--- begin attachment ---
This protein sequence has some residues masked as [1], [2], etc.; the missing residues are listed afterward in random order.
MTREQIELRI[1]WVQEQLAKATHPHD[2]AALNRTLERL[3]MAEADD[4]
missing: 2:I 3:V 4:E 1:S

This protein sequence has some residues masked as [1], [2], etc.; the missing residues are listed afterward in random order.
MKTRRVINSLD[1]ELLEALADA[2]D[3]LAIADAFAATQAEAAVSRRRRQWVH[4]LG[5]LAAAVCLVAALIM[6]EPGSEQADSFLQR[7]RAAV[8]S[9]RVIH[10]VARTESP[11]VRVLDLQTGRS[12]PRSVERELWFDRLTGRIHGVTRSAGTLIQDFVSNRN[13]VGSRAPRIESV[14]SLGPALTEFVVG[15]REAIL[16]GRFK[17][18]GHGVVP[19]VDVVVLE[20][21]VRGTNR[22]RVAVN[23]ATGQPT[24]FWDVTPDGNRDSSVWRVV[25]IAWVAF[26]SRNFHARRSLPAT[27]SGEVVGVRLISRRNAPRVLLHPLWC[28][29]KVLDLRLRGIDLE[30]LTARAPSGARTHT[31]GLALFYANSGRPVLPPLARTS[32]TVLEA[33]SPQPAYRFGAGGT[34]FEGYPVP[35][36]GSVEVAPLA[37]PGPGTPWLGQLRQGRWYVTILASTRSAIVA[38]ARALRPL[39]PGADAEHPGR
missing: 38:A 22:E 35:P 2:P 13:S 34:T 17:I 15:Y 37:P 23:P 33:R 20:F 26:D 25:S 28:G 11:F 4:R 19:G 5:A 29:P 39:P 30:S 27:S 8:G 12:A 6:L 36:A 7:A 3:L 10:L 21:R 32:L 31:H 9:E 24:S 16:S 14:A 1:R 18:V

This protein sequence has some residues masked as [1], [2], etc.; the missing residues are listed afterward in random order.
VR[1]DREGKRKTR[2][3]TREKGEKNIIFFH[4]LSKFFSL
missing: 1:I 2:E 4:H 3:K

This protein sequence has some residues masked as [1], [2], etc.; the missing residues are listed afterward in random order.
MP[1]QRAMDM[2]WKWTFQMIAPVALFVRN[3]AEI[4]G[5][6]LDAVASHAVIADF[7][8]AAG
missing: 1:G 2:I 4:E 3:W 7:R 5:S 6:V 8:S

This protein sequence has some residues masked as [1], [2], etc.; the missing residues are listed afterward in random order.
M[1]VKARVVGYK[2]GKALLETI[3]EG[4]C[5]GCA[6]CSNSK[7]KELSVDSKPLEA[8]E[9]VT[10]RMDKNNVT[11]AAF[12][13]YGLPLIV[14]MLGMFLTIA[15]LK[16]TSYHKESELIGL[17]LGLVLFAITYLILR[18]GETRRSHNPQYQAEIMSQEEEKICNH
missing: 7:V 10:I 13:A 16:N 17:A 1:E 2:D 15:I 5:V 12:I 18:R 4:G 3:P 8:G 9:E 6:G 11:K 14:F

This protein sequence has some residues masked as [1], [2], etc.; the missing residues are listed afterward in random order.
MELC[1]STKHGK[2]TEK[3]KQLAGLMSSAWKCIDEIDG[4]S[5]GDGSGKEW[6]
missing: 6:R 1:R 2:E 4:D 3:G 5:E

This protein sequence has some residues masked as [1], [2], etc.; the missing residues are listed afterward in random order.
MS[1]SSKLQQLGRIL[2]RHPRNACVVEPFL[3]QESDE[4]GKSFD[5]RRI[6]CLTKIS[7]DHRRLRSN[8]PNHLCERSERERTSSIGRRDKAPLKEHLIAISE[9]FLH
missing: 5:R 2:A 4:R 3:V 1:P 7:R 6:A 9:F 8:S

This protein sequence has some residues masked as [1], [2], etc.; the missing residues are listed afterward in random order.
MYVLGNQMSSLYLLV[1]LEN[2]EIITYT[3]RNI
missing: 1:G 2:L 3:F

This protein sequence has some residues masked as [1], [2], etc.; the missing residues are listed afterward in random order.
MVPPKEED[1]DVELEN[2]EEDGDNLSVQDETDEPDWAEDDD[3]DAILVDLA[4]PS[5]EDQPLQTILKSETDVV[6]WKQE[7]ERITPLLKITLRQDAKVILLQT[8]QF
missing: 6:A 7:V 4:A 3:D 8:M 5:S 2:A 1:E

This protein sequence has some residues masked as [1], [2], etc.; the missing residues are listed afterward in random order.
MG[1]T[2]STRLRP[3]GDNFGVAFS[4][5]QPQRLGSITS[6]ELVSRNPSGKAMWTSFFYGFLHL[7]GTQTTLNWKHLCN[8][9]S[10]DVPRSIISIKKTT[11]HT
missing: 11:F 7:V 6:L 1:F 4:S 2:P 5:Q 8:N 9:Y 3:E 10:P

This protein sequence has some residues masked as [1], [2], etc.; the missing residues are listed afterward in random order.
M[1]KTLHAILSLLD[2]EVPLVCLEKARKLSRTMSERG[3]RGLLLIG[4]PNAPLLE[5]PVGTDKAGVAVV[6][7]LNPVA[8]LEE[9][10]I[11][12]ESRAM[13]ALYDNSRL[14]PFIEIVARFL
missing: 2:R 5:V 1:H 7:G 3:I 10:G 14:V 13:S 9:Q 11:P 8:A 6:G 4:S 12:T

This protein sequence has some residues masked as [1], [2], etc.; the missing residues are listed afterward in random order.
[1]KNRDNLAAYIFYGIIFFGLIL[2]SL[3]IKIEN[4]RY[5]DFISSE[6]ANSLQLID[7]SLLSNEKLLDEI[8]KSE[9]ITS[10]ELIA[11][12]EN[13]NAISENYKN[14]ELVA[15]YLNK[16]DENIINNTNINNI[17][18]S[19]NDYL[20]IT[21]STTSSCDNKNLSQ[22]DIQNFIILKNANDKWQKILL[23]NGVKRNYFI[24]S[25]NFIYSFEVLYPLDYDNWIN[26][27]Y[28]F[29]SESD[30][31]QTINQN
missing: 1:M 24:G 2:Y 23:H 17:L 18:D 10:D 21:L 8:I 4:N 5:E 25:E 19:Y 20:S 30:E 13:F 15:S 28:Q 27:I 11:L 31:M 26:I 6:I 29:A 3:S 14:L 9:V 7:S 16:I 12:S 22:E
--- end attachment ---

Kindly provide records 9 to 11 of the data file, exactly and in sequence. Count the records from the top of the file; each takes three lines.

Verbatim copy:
This protein sequence has some residues masked as [1], [2], etc.; the missing residues are listed afterward in random order.
MVPPKEED[1]DVELEN[2]EEDGDNLSVQDETDEPDWAEDDD[3]DAILVDLA[4]PS[5]EDQPLQTILKSETDVV[6]WKQE[7]ERITPLLKITLRQDAKVILLQT[8]QF
missing: 6:A 7:V 4:A 3:D 8:M 5:S 2:A 1:E

This protein sequence has some residues masked as [1], [2], etc.; the missing residues are listed afterward in random order.
MG[1]T[2]STRLRP[3]GDNFGVAFS[4][5]QPQRLGSITS[6]ELVSRNPSGKAMWTSFFYGFLHL[7]GTQTTLNWKHLCN[8][9]S[10]DVPRSIISIKKTT[11]HT
missing: 11:F 7:V 6:L 1:F 4:S 2:P 5:Q 8:N 9:Y 3:E 10:P

This protein sequence has some residues masked as [1], [2], etc.; the missing residues are listed afterward in random order.
M[1]KTLHAILSLLD[2]EVPLVCLEKARKLSRTMSERG[3]RGLLLIG[4]PNAPLLE[5]PVGTDKAGVAVV[6][7]LNPVA[8]LEE[9][10]I[11][12]ESRAM[13]ALYDNSRL[14]PFIEIVARFL
missing: 2:R 5:V 1:H 7:G 3:I 10:G 14:V 13:S 9:Q 11:P 8:A 6:G 4:S 12:T